The Tax Cuts and Jobs Act was signed into law on December 22, 2017, which brings about the largest tax reform since 1986. While most of the focus has been on the changes to corporate and personal tax rates and deductions, the plan also includes many other small provisions that tend to be overlooked. One of these provisions expands the benefits of 529 savings plans.
A 529 plan is a tax-advantaged savings plan originally designed to help families pay for college. The main advantage of a typical 529 plan, over a normal savings or investment account, is that the earnings are not subject to federal tax and are typically not subject to state tax, as long as the funds are used for qualified education expenses. Examples of qualified expenses include tuition, fees, books, and room and board. However, if distributions from the plan are not used for qualified education expenses, the earnings then become taxable and are also subject to a 10% penalty.
Prior to the Tax Cuts and Jobs Act, not only did the funds have to be used for qualified education expenses, but they had to be paid to an eligible institution. This included colleges, universities, vocational schools, or other postsecondary schools. With the new tax bill, distributions of up to $10,000 per year per beneficiary can now also be used for elementary or secondary public, private, or religious school tuition. While this is a great new benefit, it may require individuals to revisit their investment strategy with their financial advisor. For example, if an initial investment strategy was put in place to achieve a target account balance by the time the beneficiary reaches age 18, taking distributions out sooner to pay for K-12 tuition may result in a much smaller account balance available to use for post-secondary education expenses, than originally anticipated.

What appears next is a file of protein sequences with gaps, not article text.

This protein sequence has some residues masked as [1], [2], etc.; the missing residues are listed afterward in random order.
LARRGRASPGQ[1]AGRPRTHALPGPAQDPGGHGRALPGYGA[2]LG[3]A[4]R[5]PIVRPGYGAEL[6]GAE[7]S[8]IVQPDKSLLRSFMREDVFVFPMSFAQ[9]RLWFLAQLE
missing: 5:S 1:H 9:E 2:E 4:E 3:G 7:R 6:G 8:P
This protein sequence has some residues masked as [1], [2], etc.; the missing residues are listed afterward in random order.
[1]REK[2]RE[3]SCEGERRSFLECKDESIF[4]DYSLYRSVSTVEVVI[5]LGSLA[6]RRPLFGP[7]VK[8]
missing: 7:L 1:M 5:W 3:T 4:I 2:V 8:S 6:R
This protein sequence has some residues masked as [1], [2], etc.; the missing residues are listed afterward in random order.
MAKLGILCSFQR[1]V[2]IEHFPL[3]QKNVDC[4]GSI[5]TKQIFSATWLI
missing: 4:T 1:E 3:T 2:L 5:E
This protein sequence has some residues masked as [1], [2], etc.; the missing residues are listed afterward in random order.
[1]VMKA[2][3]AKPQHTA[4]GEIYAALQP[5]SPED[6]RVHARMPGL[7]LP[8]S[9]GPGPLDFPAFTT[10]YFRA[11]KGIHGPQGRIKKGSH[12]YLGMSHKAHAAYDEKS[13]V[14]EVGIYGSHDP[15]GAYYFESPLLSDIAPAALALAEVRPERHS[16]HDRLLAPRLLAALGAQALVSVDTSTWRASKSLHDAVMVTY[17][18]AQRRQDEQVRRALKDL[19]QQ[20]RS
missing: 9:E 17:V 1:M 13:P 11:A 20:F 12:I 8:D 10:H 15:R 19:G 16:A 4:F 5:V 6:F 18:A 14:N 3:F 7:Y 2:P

In addition to the earnings of 529 plan accounts being tax free, some states offer additional tax benefits for 529 plans. Virginia, for example, allows taxpayers to deduct contributions of up to $4,000 per account per year on their state income tax return. Any contributions in excess of this limit can be carried forward and deducted in future tax years. However, taxpayers age 70 and older are not subject to this $4,000 limit, and can deduct the full amount of any contributions made to a 529 plan account in one year.
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Meet the Author
Justin joined YHB in January 2014 after graduating from Shepherd University in 2013 with a Bachlor’s degree in Accounting with a concentration in financial planning. He became a certified public accountant in 2015. Since joining the firm Justin has specialized in tax and consulting services for individuals and businesses while supporting the YHB Healthcare Team.